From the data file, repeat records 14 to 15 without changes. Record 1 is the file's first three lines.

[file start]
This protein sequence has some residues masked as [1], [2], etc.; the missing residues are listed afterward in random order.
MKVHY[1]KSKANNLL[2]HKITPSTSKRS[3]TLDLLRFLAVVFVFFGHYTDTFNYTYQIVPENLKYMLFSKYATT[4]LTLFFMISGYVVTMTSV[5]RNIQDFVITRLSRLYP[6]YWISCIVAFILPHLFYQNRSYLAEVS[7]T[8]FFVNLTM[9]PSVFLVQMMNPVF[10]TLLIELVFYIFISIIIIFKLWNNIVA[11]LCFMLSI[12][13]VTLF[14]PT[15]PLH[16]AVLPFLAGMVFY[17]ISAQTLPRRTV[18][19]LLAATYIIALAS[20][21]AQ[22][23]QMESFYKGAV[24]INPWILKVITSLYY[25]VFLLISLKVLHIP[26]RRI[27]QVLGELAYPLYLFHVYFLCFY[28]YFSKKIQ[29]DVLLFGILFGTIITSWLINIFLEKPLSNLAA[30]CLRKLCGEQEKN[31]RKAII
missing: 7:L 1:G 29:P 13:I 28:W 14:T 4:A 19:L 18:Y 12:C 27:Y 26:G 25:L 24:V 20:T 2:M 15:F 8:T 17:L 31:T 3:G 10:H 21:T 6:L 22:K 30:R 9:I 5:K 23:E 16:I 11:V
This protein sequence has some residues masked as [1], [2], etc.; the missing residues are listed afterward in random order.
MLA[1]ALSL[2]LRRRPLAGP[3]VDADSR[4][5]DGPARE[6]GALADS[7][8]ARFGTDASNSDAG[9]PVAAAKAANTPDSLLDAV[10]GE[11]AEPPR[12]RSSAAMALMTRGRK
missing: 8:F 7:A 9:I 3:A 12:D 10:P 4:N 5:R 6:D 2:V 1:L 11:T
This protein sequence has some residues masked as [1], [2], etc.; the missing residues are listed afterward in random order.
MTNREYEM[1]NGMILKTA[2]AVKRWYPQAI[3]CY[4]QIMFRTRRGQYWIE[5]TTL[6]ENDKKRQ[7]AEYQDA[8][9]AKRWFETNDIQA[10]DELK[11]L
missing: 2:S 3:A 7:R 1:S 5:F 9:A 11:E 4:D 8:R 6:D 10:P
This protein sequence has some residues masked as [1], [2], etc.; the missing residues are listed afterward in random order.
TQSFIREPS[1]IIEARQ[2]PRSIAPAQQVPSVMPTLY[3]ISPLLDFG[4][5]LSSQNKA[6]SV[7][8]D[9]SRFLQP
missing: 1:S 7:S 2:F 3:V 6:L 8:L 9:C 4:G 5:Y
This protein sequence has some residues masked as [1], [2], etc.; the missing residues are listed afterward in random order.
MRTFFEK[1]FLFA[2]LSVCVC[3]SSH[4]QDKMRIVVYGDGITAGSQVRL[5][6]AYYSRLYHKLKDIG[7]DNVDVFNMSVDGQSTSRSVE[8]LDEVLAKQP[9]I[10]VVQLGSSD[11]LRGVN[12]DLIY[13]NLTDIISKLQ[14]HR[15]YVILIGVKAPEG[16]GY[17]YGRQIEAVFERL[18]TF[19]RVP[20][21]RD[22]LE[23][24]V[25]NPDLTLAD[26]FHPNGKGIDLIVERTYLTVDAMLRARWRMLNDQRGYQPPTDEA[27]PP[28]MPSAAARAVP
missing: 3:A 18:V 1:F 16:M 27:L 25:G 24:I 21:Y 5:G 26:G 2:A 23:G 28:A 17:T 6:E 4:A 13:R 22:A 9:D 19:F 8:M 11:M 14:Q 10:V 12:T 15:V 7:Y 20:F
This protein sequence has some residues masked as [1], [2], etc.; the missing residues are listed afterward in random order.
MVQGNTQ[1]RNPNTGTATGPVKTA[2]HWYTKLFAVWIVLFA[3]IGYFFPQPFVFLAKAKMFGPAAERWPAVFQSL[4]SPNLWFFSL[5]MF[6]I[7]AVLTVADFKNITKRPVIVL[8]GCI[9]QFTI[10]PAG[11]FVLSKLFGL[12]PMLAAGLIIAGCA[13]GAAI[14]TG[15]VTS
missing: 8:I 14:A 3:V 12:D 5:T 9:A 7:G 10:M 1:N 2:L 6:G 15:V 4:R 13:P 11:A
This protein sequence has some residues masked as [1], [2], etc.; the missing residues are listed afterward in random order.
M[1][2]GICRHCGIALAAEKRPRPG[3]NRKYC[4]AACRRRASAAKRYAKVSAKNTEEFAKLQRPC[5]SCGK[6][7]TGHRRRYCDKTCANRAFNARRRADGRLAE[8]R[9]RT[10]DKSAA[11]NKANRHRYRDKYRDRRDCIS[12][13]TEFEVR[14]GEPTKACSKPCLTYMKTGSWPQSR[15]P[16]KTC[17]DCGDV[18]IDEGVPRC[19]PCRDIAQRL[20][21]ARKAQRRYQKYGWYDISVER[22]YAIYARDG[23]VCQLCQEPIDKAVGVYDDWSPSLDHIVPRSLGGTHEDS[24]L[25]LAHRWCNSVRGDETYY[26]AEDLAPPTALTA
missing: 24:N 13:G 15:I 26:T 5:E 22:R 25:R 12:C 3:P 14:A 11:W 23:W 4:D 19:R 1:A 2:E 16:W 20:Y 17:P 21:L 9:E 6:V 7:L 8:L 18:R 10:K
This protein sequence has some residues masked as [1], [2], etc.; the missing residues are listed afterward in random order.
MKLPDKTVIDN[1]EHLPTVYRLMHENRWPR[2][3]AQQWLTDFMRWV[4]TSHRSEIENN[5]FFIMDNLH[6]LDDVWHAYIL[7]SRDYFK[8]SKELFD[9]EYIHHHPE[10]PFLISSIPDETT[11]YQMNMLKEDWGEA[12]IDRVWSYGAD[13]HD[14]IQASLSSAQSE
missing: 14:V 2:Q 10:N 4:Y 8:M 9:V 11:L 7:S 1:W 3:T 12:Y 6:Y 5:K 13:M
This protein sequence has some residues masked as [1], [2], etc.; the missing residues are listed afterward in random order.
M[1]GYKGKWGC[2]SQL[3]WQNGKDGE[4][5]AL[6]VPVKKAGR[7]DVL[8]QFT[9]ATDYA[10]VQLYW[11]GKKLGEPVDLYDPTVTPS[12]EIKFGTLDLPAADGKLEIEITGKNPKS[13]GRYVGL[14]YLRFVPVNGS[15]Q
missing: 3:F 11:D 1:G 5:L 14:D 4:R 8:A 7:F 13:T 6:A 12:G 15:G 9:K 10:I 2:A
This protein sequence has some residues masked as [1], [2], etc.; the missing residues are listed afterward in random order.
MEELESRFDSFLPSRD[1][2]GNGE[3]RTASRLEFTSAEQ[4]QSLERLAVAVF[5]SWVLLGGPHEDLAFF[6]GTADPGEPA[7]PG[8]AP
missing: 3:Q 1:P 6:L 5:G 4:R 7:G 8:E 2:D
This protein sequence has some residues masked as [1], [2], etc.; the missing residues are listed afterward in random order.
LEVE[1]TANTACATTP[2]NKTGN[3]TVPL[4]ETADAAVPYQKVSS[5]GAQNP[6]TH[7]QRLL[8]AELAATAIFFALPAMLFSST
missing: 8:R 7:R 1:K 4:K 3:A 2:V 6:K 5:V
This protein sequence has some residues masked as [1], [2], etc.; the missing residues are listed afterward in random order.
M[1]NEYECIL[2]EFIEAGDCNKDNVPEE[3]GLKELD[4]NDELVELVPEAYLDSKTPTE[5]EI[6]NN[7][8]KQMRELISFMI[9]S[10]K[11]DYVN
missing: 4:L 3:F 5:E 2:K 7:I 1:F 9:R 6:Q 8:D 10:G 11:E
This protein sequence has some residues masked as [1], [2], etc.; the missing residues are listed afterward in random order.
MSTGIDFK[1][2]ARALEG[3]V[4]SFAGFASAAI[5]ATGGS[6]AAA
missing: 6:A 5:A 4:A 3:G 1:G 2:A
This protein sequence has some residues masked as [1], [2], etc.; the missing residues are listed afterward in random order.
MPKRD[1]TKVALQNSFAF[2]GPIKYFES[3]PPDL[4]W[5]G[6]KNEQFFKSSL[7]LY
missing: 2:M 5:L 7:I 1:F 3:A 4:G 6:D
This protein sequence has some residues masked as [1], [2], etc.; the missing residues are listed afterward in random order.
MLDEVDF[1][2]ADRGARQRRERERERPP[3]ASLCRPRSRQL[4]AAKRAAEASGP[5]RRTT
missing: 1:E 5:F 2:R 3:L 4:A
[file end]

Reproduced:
This protein sequence has some residues masked as [1], [2], etc.; the missing residues are listed afterward in random order.
MPKRD[1]TKVALQNSFAF[2]GPIKYFES[3]PPDL[4]W[5]G[6]KNEQFFKSSL[7]LY
missing: 2:M 5:L 7:I 1:F 3:A 4:G 6:D
This protein sequence has some residues masked as [1], [2], etc.; the missing residues are listed afterward in random order.
MLDEVDF[1][2]ADRGARQRRERERERPP[3]ASLCRPRSRQL[4]AAKRAAEASGP[5]RRTT
missing: 1:E 5:F 2:R 3:L 4:A